'An error of epic proportions'
Will Lavin

17:05 15th June 2013

Arguably one of the most important figureheads in modern music, Kanye West really does have the right to be considered a genius. However, like all geniuses experimentation and trial and error are all a part of getting to that pinnacle point that spawns greatness. Forget trial, Yeezus is an error of epic proportions.

The point at which Kanye stopped caring about public opinion was a long time ago. Believing his own hype based upon the accolades of yesteryear, his need to continually break through creative restrictions has finally ended with a dud. While it took a little while for people to understand his other creative turning point, 2008‘s 808s & Heartbreak, this time there’s no sudden realisation that an upping the bar moment was staring people in the face the entire time.

With atrocious techno beat influences, that sound as outdated as an Atari game minus the respectable retro quality, sonically abrasive joints such as 'On Sight', on which Daft Punk continue their run of underwhelming creativity, and 'Send It Up' add to an album seriously lacking in cohesive awareness. A pick n mix of instrumental insertions, the only backdrop that displays any type of creative flair is the one displayed on 'Bound 2'. It’s just a shame about the song’s basic lyrical content - “I wanna fuck you hard on a sink/ After that give you something to drink.”

Listen to Kanye West's Yeezus album below

Rants and tirades aplenty, early reviews [tailored more towards a positive opinion] claim the album will go over most listeners heads. If this is the case then what is so mind blowing about the lyrics, “Black girl sippin’ white wine/ Put my fist in her like a civil rights sign”? Not all-the-way terrible, moments of tolerable Yeezy come in the form of 'Guilt Trip', once you get past his painfully rough singing voice, and the system fighting 'New Slaves'. Whilst not groundbreaking, these really are the best of a bad bunch.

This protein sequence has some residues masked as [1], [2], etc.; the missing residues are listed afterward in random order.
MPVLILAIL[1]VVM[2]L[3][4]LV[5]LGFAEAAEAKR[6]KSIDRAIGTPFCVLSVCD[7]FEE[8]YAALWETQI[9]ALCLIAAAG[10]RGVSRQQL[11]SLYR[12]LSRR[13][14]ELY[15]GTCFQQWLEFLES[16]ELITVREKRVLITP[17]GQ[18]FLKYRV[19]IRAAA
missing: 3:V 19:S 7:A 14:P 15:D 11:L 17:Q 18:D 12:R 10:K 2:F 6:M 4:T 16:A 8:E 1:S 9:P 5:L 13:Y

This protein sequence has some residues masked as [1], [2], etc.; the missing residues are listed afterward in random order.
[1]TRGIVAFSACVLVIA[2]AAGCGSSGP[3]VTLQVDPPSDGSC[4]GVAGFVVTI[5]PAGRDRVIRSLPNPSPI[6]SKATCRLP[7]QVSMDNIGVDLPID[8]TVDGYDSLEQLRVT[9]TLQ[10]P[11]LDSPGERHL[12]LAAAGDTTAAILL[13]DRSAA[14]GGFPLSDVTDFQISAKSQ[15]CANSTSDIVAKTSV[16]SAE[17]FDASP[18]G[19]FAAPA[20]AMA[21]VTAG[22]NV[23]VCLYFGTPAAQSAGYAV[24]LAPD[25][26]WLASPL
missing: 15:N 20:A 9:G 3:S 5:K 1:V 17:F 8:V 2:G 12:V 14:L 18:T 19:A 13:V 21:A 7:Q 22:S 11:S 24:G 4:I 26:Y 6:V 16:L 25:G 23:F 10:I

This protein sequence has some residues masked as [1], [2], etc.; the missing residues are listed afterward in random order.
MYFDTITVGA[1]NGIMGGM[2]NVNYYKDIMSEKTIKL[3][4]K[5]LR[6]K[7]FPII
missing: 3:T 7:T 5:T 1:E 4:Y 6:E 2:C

So far left field that it might not even be in a field, calling ‘Yeezus’ art, which a lot of so-called avant-garde trendsetters are doing, is like calling a blank canvas splattered with paint by an infant art. Full of shock value just for the sake of it, ‘Yeezus’ is an incredibly self-absorbed project with quite possibly the worst bout of arrogance ever laid down on a track - listen to 'I Am A God' for evidence. When working as one beats and lyrics are usually married together in musical matrimony. On this go round however it all ends in divorce. Sorry Kanye, but this is more recycle bin rap than genre defining inventiveness.